Information online states that a 18/36-bit DECtape holds 576 blocks. People claim it may be possible to add a few more blocks, but no more. Where does this number come from? Is there a hard limit on the length of the tape?

  • 1
    There's certainly a limit on how much tape can fit on one spool... given that the spools have a standard size. I do not know if there was wiggle room to replace the tape with a slightly longer tape, and still have it fit on the spool.
    – dirkt
    Aug 28, 2020 at 9:49
  • Can formatting be done "one the machine", and is that a hardware function?
    – dave
    Aug 28, 2020 at 12:45
  • @another-dave not sure what you mean, but e.g. on the PDP-8, a special program was used to format the type, and the hardware interface is generic, it doesn't have an opaque "format" function. So in principle, you can change block count, block length, etc.
    – dirkt
    Aug 28, 2020 at 18:58
  • 1
    A PDP-10 could format a DECtape. There was a manual switch labelled WRTM that had to be set to on before formatting could be done. WRTM stood for something like Write Timing and Mark track. Normally off. Aug 28, 2020 at 20:56
  • Ah, I couldn't remember the details, and in particular I wasn't sure whether the timing marks could be written "on site". Apparently they can. PDP-8 info here
    – dave
    Aug 28, 2020 at 21:00

1 Answer 1


The standard tape reels had a capacity of 260 feet of tape. Standard tape thickness was 1.25 mil, so it would have theoretically been possible to put more tape on a reel if you made it thinner (which was hard to do because thinner tape was typically also stretchier). Making the reel larger wasn't a good option because the hubs on the drives were too close together to allow them to be much larger than they were already, and you would have needed two larger reels, one for the tape and a second one to use as the take-up reel.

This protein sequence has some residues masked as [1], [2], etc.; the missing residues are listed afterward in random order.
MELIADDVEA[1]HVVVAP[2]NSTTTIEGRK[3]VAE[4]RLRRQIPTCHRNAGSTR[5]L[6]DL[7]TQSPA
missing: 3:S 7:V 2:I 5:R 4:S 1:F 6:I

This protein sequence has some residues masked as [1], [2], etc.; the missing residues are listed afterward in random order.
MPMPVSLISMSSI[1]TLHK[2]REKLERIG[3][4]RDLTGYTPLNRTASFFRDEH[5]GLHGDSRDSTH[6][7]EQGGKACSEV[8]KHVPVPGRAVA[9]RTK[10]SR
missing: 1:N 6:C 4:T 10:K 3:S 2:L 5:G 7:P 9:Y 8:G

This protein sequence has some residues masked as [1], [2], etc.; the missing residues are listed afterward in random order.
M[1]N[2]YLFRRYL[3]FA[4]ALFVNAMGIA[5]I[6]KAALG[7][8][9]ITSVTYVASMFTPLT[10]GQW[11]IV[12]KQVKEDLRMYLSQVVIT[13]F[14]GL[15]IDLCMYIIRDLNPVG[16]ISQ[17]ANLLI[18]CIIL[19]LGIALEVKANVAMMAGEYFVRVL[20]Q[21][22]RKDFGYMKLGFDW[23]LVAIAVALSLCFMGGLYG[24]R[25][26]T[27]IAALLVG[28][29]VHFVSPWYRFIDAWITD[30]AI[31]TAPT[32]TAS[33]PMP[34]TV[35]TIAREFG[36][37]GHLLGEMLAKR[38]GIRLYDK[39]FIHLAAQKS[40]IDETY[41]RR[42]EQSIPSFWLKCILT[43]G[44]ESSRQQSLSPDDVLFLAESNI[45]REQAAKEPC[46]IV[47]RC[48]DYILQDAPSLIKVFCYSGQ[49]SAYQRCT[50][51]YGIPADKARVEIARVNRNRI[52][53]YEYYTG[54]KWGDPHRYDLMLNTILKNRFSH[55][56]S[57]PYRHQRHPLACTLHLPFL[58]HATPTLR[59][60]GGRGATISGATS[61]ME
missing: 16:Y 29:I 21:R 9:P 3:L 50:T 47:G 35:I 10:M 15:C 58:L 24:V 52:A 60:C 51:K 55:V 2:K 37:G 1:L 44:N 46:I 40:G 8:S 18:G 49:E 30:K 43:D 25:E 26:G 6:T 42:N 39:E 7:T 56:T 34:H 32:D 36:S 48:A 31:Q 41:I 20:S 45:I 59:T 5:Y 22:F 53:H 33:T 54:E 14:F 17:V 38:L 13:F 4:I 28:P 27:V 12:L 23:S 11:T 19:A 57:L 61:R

The reason you could fit a few extra blocks on the tape was because both ends had a lot of leader tape so that you could securely wind it onto the take-up reel. You could therefore squeeze a few more blocks on the tape if you were willing to (a) reformat the tape, and (b) have a slightly increased risk of tape not winding properly because there wasn't enough on the take-up reel to hold securely.

I believe the 'hard' limit on the number of blocks would have been 4096 because block numbers were recorded as 12-bit values. This is assuming there's nothing in the electronics that would have limited it to something smaller, or which treated block numbers as signed values, either of which would have reduced the maximum number of blocks.

The operating system or software in use might also have imposed a limit, for example any system that treated the tape as a slow disk might assume the default number of blocks, and therefore be unable to use the extra blocks without modifications.

  • I'm not sure you could have made the tape (much) thinner. Unlike vacuum-column drives DECtape drives directly pulled the tape over the head (in both directions), tugging on the other side. Had to be taut to keep the tape firmly on the heads, and there was no slack in vacuum columns, so the "rear" hub couldn't spin free - it had to provide tension. If you didn't want the tape to stretch - or even break - it needed to be pretty tough. (Plus, those of us who hung DECtapes on drives weren't really delicate about it ...)
    – davidbak
    Aug 28, 2020 at 17:34
  • The two layers of Mylar which had the magnetic medium sandwiched between them also gave less opportunity to reduce the thickness. Did wonders for reliability however.
    – Brian
    Aug 28, 2020 at 18:29

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